It was nice of Jon Garland to finally arrive at the party. Sure, the ERA has been pretty, but that’s mostly because he keeps putting his defense to sleep.
I fell asleep a few times during Tuesday’s victory over the Marlins, although Garland isn’t to blame (I’m fighting a little bug, nothing serious). He pitched a terrific game.
It didn’t start out that way. Garland needed 30 pitches to get through the first inning and took the count full against five of the first seven batters he faced. But his pitches were moving and eventually he settled down to work six strong innings and tie a career high with 10 strikeouts.
Garland grew increasingly efficient as the game progressed:
Inn Pit 1st 30 2nd 19 3rd 15 4th 12 5th 10 6th 19
Well, not the sixth, but you get the point. Actually, Garland may have done his best work in the sixth. After allowing leadoff singles to Cameron Maybin and Chris Coghlan, he induced the dangerous Hanley Ramirez to rap into a 4-6-3 double play. Maybin scored from third, but the rally was over. Garland fanned Jorge Cantu to end the inning without further damage.
Luke Gregerson was his usual dominant self on the mound. He struck out the side in the seventh, allowing only a bloop single to Gaby Sanchez on one of the most defensive swings you’ll ever see. Dick Enberg described it as “blocking” the ball. Sanchez’s hit snapped a string of 26 straight batters retired by Gregerson.
Mike Adams rebounded from his recent implosion in Cincinnati to set down the Marlins in order in the eighth. Heath Bell, thrust into an “easy save” situation, made things interesting at the end. After Ramirez and Cantu led off the ninth with singles, Dan Uggla crushed a ball to deepest center field for the first out. John Baker then struck out, bringing up Sanchez, who hit a sinking liner to right that had extra bases written all over it until Will Venable came flying in to make a spectacular diving catch to end the game.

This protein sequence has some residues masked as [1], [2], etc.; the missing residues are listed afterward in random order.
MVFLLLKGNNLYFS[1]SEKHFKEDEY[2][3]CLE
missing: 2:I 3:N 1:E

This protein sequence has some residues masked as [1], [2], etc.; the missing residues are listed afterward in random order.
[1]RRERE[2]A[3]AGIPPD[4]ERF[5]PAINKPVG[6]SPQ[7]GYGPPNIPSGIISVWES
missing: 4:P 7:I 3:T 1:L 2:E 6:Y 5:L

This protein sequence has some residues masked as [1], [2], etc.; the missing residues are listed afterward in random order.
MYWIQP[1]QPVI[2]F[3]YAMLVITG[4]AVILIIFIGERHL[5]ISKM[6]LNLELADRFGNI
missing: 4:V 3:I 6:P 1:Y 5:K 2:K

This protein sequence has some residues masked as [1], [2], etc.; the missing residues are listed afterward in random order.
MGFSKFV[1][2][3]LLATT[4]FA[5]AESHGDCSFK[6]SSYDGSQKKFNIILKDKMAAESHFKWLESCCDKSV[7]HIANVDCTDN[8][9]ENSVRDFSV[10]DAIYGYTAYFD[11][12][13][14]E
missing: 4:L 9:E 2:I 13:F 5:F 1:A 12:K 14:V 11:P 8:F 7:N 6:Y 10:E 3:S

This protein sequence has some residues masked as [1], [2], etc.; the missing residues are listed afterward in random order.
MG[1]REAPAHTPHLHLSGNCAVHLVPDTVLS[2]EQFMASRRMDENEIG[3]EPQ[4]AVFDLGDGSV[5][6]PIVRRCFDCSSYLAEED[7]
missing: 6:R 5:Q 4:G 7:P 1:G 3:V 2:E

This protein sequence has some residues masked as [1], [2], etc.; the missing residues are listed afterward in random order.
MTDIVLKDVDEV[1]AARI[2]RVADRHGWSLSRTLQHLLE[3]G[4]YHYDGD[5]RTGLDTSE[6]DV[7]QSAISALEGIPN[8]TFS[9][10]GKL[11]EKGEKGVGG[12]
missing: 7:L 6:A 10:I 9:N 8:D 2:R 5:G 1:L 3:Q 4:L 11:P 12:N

Offensively, the win was a team effort. Every position player in the starting lineup recorded at least one hit, with David Eckstein (3-for-5), Adrian Gonzalez (2-for-5), and Tony Gwynn Jr. (2-for-2, 2 BB, 2 SB) pacing the attack.
My take? This doesn’t change much. Gonzalez already was going to break the bank on the open market; the Howard extension may provide him and his agent, John Boggs, with another data point to reference when negotiating, but the numbers would be mind-boggling either way. As for the Padres, their chances of re-signing Gonzalez go from microscopic to — wait for it — microscopic.
Seriously, am I the only one who finds the whole “Gonzalez’s future” thing a complete non-story? Either he stays or he goes; when something happens, it becomes a story, but until then, I’d rather watch ballgames. Maybe that’s just me, though.